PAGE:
The festival of colours is an energetic, fun-filled expression of joy that is interspersed with a dizzying array of colours. Come March, Holi celebrations take over the entire country and herald the onset of summer. Holi celebrations in India take on different avatars in different regions. The varying types of Holi celebrations across India set the festival of colours apart from others. Even though Holi celebrations differ from one region to the next, its basic tenet of pure, unadulterated fun is the unifying element of Holi. Let’s look at seven types of Holi celebrations that are celebrated across the country.

Rang Panchami of Maharashtra

The Holi festival is celebrated with great fervour in Maharashtra. The real Holi celebrations begin after the ritualistic burning of Holika’s pyre. The next day of Holi is Rang Panchami, a day that is set aside for colours and water play. It is one of the most quintessential Holi celebrations in India in which a riot of colours takes over the blue sky and ‘Thandai’ flows in generous quantities. Puran Poli is the flavour of the day, a sinful indulgence that can be enjoyed in numerous different and delicious ways.

Related Article: Maharashtra Tourism – Your Travel Guide To Make the Most of Your Holidays in Maharashtra

Lathmar Holi of Uttar Pradesh

Holi celebrations take a quirky turn in Uttar Pradesh as women take to the streets to beat up roving groups of men, but not really hurting them. The Lathmar Holi is an age-old tradition of Mathura and Vrindavan dating back to the times when Krishna and his friends played playful tricks on Radha and her friends. The men face the women with a dhal or a shield to protect themselves from the blows. In Kanpur, the Holi festival celebrations last for seven days and conclude with a grand Holi Mela.

Rang Panchami of Maharashtra Lathmar Holi of Uttar Pradesh

Kumaoni Holi of Uttarakhand

The Holi celebrations of Uttarakhand are quite distinct from the more recognisable arena of colour and water. Here, Holi marks the beginning of the sowing season, and the celebrations move between towns and villages over a couple of months. People express their joy through music rather than colours. Holi in the Kumaon region is celebrated in three different forms. The Baithaki Holi is a showcase of musical performances while the Khadi Holi adds dance to the mix. The Mahila Holi is a ladies-only celebration that closely resembles the Baithaki Holi.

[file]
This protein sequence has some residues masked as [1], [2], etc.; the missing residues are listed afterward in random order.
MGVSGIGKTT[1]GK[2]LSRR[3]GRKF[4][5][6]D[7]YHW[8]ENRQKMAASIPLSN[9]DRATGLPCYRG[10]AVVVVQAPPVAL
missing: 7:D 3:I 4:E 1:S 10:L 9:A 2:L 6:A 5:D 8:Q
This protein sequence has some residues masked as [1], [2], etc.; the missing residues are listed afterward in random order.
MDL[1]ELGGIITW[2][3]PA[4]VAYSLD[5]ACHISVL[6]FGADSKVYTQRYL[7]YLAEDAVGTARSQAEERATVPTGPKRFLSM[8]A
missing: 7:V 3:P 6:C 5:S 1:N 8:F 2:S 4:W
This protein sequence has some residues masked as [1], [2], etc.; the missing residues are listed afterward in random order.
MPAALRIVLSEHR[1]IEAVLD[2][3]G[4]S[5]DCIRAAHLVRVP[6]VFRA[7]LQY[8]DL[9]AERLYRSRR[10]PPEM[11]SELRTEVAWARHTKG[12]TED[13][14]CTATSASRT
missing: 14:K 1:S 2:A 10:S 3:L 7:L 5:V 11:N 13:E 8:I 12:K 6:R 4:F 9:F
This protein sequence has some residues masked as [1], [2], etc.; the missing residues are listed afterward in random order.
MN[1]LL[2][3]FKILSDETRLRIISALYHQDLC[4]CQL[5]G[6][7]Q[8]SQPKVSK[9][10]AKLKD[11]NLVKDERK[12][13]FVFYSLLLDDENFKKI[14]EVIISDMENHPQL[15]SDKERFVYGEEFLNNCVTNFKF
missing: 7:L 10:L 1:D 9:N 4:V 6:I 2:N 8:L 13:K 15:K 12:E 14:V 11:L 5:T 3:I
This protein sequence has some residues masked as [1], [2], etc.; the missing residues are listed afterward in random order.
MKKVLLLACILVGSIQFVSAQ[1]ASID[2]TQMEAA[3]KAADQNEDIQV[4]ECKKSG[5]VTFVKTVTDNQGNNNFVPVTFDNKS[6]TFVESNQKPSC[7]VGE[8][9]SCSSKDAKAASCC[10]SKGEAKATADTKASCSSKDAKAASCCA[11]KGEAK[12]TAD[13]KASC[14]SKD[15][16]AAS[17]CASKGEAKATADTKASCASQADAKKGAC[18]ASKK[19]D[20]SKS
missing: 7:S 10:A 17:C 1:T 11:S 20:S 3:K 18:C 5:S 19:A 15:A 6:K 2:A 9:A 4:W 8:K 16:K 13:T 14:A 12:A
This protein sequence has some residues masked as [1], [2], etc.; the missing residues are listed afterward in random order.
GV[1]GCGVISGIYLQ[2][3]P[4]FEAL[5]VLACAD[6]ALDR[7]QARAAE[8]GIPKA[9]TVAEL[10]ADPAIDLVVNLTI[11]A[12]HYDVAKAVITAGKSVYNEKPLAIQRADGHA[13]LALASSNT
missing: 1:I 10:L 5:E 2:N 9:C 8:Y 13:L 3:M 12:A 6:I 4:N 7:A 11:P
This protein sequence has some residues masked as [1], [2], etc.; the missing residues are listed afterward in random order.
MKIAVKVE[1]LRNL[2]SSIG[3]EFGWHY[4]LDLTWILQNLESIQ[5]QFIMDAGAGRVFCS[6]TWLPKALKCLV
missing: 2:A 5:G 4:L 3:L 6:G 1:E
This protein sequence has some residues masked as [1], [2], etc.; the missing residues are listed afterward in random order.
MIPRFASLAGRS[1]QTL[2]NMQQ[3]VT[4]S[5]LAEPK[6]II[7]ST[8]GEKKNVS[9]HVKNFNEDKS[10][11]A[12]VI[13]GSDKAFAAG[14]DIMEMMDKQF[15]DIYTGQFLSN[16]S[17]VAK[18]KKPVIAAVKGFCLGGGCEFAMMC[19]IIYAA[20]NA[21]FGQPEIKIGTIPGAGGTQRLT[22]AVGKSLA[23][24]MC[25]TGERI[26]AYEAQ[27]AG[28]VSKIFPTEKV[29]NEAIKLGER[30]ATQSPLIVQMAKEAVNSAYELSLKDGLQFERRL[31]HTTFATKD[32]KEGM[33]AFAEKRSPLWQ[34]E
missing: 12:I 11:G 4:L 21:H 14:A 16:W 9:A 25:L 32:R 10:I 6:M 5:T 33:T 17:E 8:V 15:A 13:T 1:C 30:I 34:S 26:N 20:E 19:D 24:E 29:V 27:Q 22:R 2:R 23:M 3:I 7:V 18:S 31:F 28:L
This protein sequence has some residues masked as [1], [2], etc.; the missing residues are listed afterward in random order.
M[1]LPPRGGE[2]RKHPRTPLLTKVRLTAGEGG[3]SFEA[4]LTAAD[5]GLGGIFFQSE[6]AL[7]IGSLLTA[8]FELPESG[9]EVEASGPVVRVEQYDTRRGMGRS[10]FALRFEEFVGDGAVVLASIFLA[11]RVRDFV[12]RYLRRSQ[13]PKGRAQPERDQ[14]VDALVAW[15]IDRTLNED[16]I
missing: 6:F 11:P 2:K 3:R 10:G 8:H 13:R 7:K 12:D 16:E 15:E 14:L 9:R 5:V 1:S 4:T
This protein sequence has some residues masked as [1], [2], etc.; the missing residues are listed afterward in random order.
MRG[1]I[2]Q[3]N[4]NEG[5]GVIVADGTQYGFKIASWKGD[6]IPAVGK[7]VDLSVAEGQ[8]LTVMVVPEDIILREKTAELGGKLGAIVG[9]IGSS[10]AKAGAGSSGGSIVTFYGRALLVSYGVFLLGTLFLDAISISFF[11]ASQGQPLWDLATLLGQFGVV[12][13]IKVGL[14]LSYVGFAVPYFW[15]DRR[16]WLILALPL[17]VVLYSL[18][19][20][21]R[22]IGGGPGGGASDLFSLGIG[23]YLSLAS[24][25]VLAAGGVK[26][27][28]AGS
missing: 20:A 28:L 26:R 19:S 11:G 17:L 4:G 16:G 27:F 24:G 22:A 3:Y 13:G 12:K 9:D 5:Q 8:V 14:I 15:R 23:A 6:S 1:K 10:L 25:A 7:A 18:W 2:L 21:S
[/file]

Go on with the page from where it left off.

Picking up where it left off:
Related Article: Uttarakhand Tourism - A Complete Guide for a Family Trip to Uttarakhand

Holla Mohalla of Punjab

The Holi celebrations in Punjab are much different from their counterparts in other parts of the country. Known as Holla Mohalla, the celebrations kick off a day before Holi is usually celebrated. The Holla Mohalla is also known as Holi for warriors. It is a day when people travel from far and near to witness the martial performances put on by the warrior sect of Nihang Sikhs. It is a day of competition and displays of dare-devilry that are put on to pay homage to the bravery of Sikh warriors.

Royal Holi of Udaipur

Holi celebrations take on a regal mien in the royal city of Udaipur. The former kingdom of Mewar has a rich history of customs and traditions continue to this day. The celebrations start on the eve of Holi, after the current custodian lights the holy pyre of Holika. The next day is reserved for colourful flamboyant parades that showcase the livery of horse and elephant riders as they make their way through the city. It is a grand spectacle that will add an element of excitement to many family vacations.

Related Article: The Ultimate Udaipur Travel Guide: All the information you need

Holla Mohalla of Punjab Royal Holi of Udaipur

Manjal Kuli of Kerala

Holi may not a big festival down south, but Kerala celebrates its own version of the festival of colours with Manjal Kuli. The celebrations are subdued and take place in certain designated areas such as temples. Instead of the traditional gulal, revellers use turmeric and water to express their joy. The first day is spent in worship and temple visits and the festivities continue the next day. Use this Holi long weekend to celebrate Holi of a different kind. Add one more page to your colourful album of family vacations.

Related Article: Kerala Tourism - A Complete Guide For A Family Trip To Kerala

Shimgo of Goa

Shimgo is Goa’s version of Holi celebrations. But it is mostly an occasion to celebrate the spring season. The villages in Goa celebrate the more traditional Dhakto Shimgo (small Shimgo) while the cities prefer to celebrate Vhadlo Shimgo (big Shimgo). The day is marked by a massive carnival, traditional folk songs, and street dance performances. The fishing community decorates their boats in vibrant hues in religious and mythological themes as a way of thanking them for providing sustenance. The carnival features beautiful floats and intricate performances; a sight to behold.

Related Article: Exploring Goa, The Right Way: Slow and Steady

In our country full of diverse cultures, Holi offers a common ground to join each other in celebrating life and all that it offers.

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